The recent news that the Nutrition Science Initiative — or NuSI, which will research what constitutes a healthy diet, is opening its doors in San Diego underscores the expanding role that the region is playing as a hub for metabolic research, especially in the areas of obesity and diabetes.
The nonprofit NuSI said it will sponsor research into the role that so-called bad calories play in the obesity epidemic raging in the U.S.
That NuSI should open its doors in San Diego should come as no surprise to industry observers.
The region plays host to a number of life science concerns that seek new ways of treating diabetes, which is closely related to the obesity epidemic.
San Diego resident Peter Attia, a medical doctor and former business consultant, who has had his own battles with weight, serves as president of NuSI.
“There is no doubt that this is an area worthy of all the study imaginable,” he said.
“San Diego is a fertile place, and ready to grow in the same way that Silicon Valley was in the early days for semiconductor technology,” said Attia. “We believe that NuSI is going to catalyze in a similar way the best and brightest minds to solve the problem of obesity.”
Not All Calories Are the Same
Writer Gary Taubes is the other founder of NuSI; he explores the connection between the obesity epidemic and the fact that according to him some calories are worse than others — that not every calorie consumed is treated the same by the human body.
His two books, “Why We Get Fat,” and “Good Calories, Bad Calories” are bestsellers on the topic.
It’s a controversial theory, but one getting close scrutiny in research circles.
Jennifer Landress, vice president and COO for BioCom, attributes the large number of life science firms to the region’s research infrastructure.
More than 80 research institutes dot the landscape, and the area boasts UC San Diego, one of the premiere research schools in the state in the area of life science.
“There is a lot of work connected to diabetes coming out of those research institutes,” she said.
“Whether or not we’re considered the capital, I don’t know, but there is a lot of research under way here that could back up such a statement,” she added. “There are certainly a lot of companies that have had successes in that space, and there is certainly a tremendous amount of research that goes on here in San Diego, which ultimately leads to new companies being created.”
Companies involved in obesity and diabetes research include:
• Sorrento Valley-based Arena Pharmaceuticals Inc. received U.S. FDA approval for its anti-obesity drug this summer, the first of two medications OK’d to “fight fat” since 1999.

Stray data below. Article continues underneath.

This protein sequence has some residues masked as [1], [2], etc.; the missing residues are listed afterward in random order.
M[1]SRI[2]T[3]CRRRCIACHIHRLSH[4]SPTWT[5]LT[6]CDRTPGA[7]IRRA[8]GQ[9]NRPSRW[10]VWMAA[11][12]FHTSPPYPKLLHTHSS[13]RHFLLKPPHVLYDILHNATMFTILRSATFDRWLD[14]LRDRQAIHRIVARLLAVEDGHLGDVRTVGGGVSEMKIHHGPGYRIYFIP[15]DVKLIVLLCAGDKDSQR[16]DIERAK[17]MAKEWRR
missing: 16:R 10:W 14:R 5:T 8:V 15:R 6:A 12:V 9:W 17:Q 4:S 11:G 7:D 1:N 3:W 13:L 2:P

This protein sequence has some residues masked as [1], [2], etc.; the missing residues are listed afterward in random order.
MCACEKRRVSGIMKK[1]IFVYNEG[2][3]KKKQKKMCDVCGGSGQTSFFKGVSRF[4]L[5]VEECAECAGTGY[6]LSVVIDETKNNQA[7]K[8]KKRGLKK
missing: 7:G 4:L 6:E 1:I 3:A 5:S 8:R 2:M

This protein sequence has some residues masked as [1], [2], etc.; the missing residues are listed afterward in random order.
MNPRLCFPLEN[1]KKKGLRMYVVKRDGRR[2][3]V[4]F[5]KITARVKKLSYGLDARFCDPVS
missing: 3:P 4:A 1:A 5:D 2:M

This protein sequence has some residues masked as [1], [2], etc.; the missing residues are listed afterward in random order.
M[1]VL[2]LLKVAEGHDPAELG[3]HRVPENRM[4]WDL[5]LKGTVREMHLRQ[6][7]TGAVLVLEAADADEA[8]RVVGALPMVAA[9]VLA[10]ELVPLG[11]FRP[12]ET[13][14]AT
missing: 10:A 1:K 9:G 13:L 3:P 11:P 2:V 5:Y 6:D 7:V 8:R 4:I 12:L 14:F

• La Jolla-based Orexigen Therapeutics Inc.is waiting approval for its anti-obesity drug.
• Del Mar Heights-based Elcelyx Therapeutics Inc. received an additional $4 million as part of a Series B round to finance further development of a compound that tells the brain that the body has eaten enough. The firm has raised more than $20 million to date in venture capital. It is also working on a treatment for Type 2 diabetes, or so-called adult onset diabetes.
• La Jolla-based Cebix Inc., which is developing a supplemental treatment for Type 1 diabetes, which usually starts in childhood, said it is raising $20 million to pursue R&D, and reported in a filing this spring that it had raised $9 million.
• Bristol-Myers Squibb said in June that it was acquiring San Diego’s Amylin Pharmaceuticals, a blockbuster deal that could be worth $7 billion to investors. The deal came after the company received FDA approval to sell its anti-diabetes drug.
• Sorrento Valley-based insulin pump maker Tandem Diabetes Care said recently that is has raised $36 million in a new round of equity financing, bringing the total amount of money raised to $100 million. The FDA has cleared sales of the company’s portable insulin pump.
San Diego Is a Research Hub
Alain Baron, a former medical doctor who is president and CEO of Elcelyx Therapeutics, traces the root of San Diego’s obesity and diabetes research power back to the era of Vertex Pharmaceuticals, which acquired Aurora Biosciences Corp. in 2001. The company was working on drug development systems in a number of areas based on genetic-related research at the time, he said, including metabolic disorders.
Baron said the research effort didn’t happen overnight; it started with technology and then came expertise.
“They feed on each other,” he said
Meanwhile, Attia repeats a number of important statistics about diabetes in his blog at eatingacademy.com, which covers his personal connections with obesity.
He notes that 34 percent of Americans are obese and two-thirds are overweight, a 200 percent increase from 1970.
Diabetes Is an Epidemic
More than 8 percent of Americans are diabetic, and the medical profession believes that an additional 26 percent of Americans are pre-diabetic, a 400 percent increase from 1970. Overall, close to 29 million U.S. adults and children are diabetic.
In addition, the American Diabetes Association puts the financial burden at $174 billion, $116 billion in direct medical costs and another $58 billion for indirect costs, such as the work-related absences and early death.
“NuSI is looking to concentrate all nutrition science funding efforts into one common and strategic path to resolution, rather than individual efforts that don’t build to a greater scientific understanding,” said Attia.